The Most Expensive Suicide Attempt Yet
There’s this theory I’ve had for a while now. I’ve shared it with friends, but now it’s time to share it with all of you.
I believe that international superstar Tom Cruise is either a fiendishly clever performance artist, or a deeply depressed man. When he makes other films, he’s a talented and driven performer. But the Mission: Impossible movies are different. The entire point of the Mission: Impossible series is for Cruise to try to kill himself in the most wildly elaborate way possible.
Consider this. When Cruise starred in the first Mission: Impossible in 1996, he was suspended from a high ceiling in a justly famous sequence. The idea must have taken root in his mind then. In the year 2000, Cruise appeared in the painfully dumb Mission: Impossible II, and shot a risky rock climbing sequence. He also performed a stunt where a real knife blade was thrust a quarter-inch away from his eyeball. He didn’t die. In 2006, Cruise appeared in Mission: Impossible III, a film that looked like an overblown episode of Alias, but that featured the dearly missed Philip Seymour Hoffman as the villain. Here, Cruise leaps off of a skyscraper in Shanghai. He didn’t die. In 2011, Cruise was done screwing around. He appeared in the well-made and fun Mission: Impossible-Ghost Protocol. He got serious about ending his life, by climbing up the world’s tallest building, the Burj Kalifa tower in Dubai. He didn’t die.*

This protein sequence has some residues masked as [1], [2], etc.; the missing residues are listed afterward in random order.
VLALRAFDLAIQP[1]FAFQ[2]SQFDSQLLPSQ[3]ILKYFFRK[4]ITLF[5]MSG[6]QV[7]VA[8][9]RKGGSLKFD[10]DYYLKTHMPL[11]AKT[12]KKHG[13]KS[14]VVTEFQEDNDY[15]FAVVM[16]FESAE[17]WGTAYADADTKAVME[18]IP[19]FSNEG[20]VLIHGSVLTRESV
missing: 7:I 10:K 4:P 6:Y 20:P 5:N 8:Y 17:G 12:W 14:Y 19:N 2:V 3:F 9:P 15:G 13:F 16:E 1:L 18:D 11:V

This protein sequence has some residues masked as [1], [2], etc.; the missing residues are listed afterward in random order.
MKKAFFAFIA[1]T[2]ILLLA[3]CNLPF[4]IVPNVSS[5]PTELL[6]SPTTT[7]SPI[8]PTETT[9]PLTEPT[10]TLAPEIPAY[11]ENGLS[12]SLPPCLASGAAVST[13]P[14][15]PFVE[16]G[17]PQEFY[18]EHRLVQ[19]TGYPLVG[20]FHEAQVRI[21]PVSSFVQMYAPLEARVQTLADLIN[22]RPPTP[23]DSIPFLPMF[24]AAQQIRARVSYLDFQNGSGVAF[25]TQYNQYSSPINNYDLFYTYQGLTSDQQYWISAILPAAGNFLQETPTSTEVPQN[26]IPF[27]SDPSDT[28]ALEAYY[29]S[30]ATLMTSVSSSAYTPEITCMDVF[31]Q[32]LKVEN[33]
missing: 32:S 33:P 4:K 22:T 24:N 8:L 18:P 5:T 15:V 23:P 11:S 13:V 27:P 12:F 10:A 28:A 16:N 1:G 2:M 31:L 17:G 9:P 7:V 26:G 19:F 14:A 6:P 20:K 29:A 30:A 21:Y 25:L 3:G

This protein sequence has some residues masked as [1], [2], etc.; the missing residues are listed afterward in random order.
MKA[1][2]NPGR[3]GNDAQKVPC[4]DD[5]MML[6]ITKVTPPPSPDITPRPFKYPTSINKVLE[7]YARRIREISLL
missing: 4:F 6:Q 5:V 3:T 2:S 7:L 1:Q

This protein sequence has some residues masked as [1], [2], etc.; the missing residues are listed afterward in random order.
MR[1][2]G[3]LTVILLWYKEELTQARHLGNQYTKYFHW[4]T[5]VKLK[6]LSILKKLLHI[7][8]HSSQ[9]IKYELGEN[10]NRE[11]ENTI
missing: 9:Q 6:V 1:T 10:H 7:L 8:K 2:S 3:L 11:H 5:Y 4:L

Now we have Mission: Impossible-Rogue Nation. Within the first eight minutes, we see Cruise dangling precariously off the side of a plane while it’s taking off. At times, he was apparently suspended 5,000 feet in the air. We also see him driving a motorcycle at high speeds on a winding highway, and bumping his knee on the road when he goes into a turn too low. While CGI is certainly used in these movies, Cruise is undoubtedly their biggest special effect.
Cruise returns as Ethan Hunt, an agent with the Impossible Mission Force.**He’s tracking the shadowy Syndicate, an organization led by Lane (Sean Harris). Lane’s goal is to create as much chaos worldwide in order to effect change. Unfortunately for Hunt, nobody believes that the Syndicate actually exists. To make matters worse, IMF member Brandt (Jeremy Renner) is hauled before a CIA oversight committee and grilled mercilessly by CIA Director Hunley (Alec Baldwin). There’s a clever bit here where highlights from the previous four films are brought up as proof that the IMF is constantly creating international incidents.
While Hunt is used to being the smartest guy in the room, Lane is smarter. He anticipates and counters all of Hunt’s plans, forcing him to go on the run. Hunt must assemble his team of Luther (Ving Rhames) and Benji (Simon Pegg) to stop Lane. Along the way, he’s helped and hindered by Ilsa Faust (Rebecca Ferguson), an associate of Lane’s with constantly shifting loyalties.
There’s a lot that’s great about Rogue Nation, and Cruise is unquestionably the star. He’s appeared in some not wonderful films, like Far And Away and Rock Of Ages, but Cruise never gives a bad performance or phones one in.***He flings himself into the action sequences, handles drama well and continues to show he’s got a talent for comedy in his scenes with Simon Pegg. Cruise hasn’t appeared in a comedy since 2008’s Tropic Thunder, and he needs to remedy that.